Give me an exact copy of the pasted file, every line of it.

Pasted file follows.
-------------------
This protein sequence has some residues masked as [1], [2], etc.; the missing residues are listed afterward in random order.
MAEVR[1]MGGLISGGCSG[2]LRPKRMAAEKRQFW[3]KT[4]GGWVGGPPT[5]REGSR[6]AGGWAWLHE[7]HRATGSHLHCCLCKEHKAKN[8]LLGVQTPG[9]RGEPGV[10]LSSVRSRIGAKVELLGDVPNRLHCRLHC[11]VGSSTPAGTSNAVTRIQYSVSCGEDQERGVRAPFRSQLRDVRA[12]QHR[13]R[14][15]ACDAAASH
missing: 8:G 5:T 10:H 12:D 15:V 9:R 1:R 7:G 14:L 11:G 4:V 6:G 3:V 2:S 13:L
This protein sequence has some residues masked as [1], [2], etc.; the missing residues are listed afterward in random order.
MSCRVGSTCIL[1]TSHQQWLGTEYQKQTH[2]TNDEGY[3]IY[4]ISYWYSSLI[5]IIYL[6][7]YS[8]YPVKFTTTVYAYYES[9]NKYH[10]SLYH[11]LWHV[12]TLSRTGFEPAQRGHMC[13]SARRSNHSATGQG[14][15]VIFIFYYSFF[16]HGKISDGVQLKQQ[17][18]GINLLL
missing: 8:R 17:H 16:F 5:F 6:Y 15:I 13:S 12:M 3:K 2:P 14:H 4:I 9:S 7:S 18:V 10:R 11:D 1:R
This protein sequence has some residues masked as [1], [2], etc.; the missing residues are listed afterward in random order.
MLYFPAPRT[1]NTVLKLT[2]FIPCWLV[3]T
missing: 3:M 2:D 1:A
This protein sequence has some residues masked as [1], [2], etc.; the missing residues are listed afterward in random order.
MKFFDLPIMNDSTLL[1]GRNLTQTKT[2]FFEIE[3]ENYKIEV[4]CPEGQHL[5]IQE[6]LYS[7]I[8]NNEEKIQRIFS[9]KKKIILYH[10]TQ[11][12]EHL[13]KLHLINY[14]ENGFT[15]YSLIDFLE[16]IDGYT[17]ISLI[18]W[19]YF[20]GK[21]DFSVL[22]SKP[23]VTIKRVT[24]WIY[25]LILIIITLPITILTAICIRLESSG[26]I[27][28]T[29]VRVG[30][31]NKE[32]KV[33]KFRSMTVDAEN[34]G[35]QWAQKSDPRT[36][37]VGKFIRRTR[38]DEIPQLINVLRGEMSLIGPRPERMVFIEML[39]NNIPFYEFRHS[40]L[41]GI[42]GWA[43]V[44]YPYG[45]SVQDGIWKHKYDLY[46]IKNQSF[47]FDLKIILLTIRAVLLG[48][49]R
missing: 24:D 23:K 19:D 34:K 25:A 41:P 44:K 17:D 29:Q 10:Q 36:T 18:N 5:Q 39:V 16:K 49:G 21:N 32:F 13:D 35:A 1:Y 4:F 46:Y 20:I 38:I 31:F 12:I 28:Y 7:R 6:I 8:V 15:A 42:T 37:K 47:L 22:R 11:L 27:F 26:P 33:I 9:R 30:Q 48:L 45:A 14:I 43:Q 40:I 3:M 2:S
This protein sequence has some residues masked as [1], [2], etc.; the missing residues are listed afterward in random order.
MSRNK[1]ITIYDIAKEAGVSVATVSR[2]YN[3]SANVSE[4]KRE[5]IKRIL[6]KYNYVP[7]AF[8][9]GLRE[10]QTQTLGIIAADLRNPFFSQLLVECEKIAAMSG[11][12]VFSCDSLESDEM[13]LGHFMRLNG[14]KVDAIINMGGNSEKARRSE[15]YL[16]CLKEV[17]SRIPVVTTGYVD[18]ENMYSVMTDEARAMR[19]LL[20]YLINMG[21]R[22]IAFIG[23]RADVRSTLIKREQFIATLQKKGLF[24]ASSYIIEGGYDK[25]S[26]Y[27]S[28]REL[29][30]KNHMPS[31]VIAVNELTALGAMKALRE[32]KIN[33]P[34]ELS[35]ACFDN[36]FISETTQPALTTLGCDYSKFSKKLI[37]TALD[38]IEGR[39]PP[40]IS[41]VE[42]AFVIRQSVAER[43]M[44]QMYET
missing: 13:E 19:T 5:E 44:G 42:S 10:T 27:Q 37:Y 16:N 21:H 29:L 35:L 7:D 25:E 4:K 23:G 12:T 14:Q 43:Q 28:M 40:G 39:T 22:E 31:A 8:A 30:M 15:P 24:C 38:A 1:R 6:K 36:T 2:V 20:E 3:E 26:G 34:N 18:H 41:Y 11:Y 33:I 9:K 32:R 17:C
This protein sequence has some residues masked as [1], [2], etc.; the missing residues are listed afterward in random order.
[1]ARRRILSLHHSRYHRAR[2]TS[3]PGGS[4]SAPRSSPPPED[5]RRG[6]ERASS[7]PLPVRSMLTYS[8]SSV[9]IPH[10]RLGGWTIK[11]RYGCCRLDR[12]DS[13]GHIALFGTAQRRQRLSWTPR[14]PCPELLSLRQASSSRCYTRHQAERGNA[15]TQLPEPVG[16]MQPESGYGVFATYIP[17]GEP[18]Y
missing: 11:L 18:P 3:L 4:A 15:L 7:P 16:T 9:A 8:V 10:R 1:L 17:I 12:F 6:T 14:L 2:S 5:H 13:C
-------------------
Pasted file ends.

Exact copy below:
This protein sequence has some residues masked as [1], [2], etc.; the missing residues are listed afterward in random order.
MAEVR[1]MGGLISGGCSG[2]LRPKRMAAEKRQFW[3]KT[4]GGWVGGPPT[5]REGSR[6]AGGWAWLHE[7]HRATGSHLHCCLCKEHKAKN[8]LLGVQTPG[9]RGEPGV[10]LSSVRSRIGAKVELLGDVPNRLHCRLHC[11]VGSSTPAGTSNAVTRIQYSVSCGEDQERGVRAPFRSQLRDVRA[12]QHR[13]R[14][15]ACDAAASH
missing: 8:G 5:T 10:H 12:D 15:V 9:R 1:R 7:G 14:L 11:G 4:V 6:G 3:V 2:S 13:L
This protein sequence has some residues masked as [1], [2], etc.; the missing residues are listed afterward in random order.
MSCRVGSTCIL[1]TSHQQWLGTEYQKQTH[2]TNDEGY[3]IY[4]ISYWYSSLI[5]IIYL[6][7]YS[8]YPVKFTTTVYAYYES[9]NKYH[10]SLYH[11]LWHV[12]TLSRTGFEPAQRGHMC[13]SARRSNHSATGQG[14][15]VIFIFYYSFF[16]HGKISDGVQLKQQ[17][18]GINLLL
missing: 8:R 17:H 16:F 5:F 6:Y 15:I 13:S 12:M 3:K 2:P 14:H 4:I 9:S 7:S 18:V 10:R 11:D 1:R
This protein sequence has some residues masked as [1], [2], etc.; the missing residues are listed afterward in random order.
MLYFPAPRT[1]NTVLKLT[2]FIPCWLV[3]T
missing: 3:M 2:D 1:A
This protein sequence has some residues masked as [1], [2], etc.; the missing residues are listed afterward in random order.
MKFFDLPIMNDSTLL[1]GRNLTQTKT[2]FFEIE[3]ENYKIEV[4]CPEGQHL[5]IQE[6]LYS[7]I[8]NNEEKIQRIFS[9]KKKIILYH[10]TQ[11][12]EHL[13]KLHLINY[14]ENGFT[15]YSLIDFLE[16]IDGYT[17]ISLI[18]W[19]YF[20]GK[21]DFSVL[22]SKP[23]VTIKRVT[24]WIY[25]LILIIITLPITILTAICIRLESSG[26]I[27][28]T[29]VRVG[30][31]NKE[32]KV[33]KFRSMTVDAEN[34]G[35]QWAQKSDPRT[36][37]VGKFIRRTR[38]DEIPQLINVLRGEMSLIGPRPERMVFIEML[39]NNIPFYEFRHS[40]L[41]GI[42]GWA[43]V[44]YPYG[45]SVQDGIWKHKYDLY[46]IKNQSF[47]FDLKIILLTIRAVLLG[48][49]R
missing: 24:D 23:K 19:D 34:K 25:A 41:P 44:K 17:D 29:Q 10:Q 36:T 18:N 5:Q 39:V 16:K 49:G 21:N 32:F 13:D 35:A 1:Y 4:F 46:Y 20:I 38:I 31:F 12:I 28:Y 7:R 6:I 8:V 15:A 42:T 37:K 47:L 22:R 11:L 27:F 26:P 33:I 9:R 30:Q 48:L 45:A 14:I 43:Q 40:I 3:M 2:S
This protein sequence has some residues masked as [1], [2], etc.; the missing residues are listed afterward in random order.
MSRNK[1]ITIYDIAKEAGVSVATVSR[2]YN[3]SANVSE[4]KRE[5]IKRIL[6]KYNYVP[7]AF[8][9]GLRE[10]QTQTLGIIAADLRNPFFSQLLVECEKIAAMSG[11][12]VFSCDSLESDEM[13]LGHFMRLNG[14]KVDAIINMGGNSEKARRSE[15]YL[16]CLKEV[17]SRIPVVTTGYVD[18]ENMYSVMTDEARAMR[19]LL[20]YLINMG[21]R[22]IAFIG[23]RADVRSTLIKREQFIATLQKKGLF[24]ASSYIIEGGYDK[25]S[26]Y[27]S[28]REL[29][30]KNHMPS[31]VIAVNELTALGAMKALRE[32]KIN[33]P[34]ELS[35]ACFDN[36]FISETTQPALTTLGCDYSKFSKKLI[37]TALD[38]IEGR[39]PP[40]IS[41]VE[42]AFVIRQSVAER[43]M[44]QMYET
missing: 13:E 19:T 5:E 44:G 42:S 10:T 27:Q 37:Y 16:N 21:H 29:L 35:L 7:D 25:E 4:K 23:G 12:T 14:Q 43:Q 28:M 40:G 39:T 22:E 31:A 8:A 30:M 15:P 24:C 38:A 1:R 6:K 36:T 2:V 20:E 3:E 26:G 34:N 18:H 41:Y 11:Y 33:I 9:K 32:R 17:C
This protein sequence has some residues masked as [1], [2], etc.; the missing residues are listed afterward in random order.
[1]ARRRILSLHHSRYHRAR[2]TS[3]PGGS[4]SAPRSSPPPED[5]RRG[6]ERASS[7]PLPVRSMLTYS[8]SSV[9]IPH[10]RLGGWTIK[11]RYGCCRLDR[12]DS[13]GHIALFGTAQRRQRLSWTPR[14]PCPELLSLRQASSSRCYTRHQAERGNA[15]TQLPEPVG[16]MQPESGYGVFATYIP[17]GEP[18]Y
missing: 11:L 18:P 3:L 4:A 15:L 7:P 16:T 9:A 8:V 10:R 1:L 17:I 12:F 6:T 14:L 2:S 5:H 13:C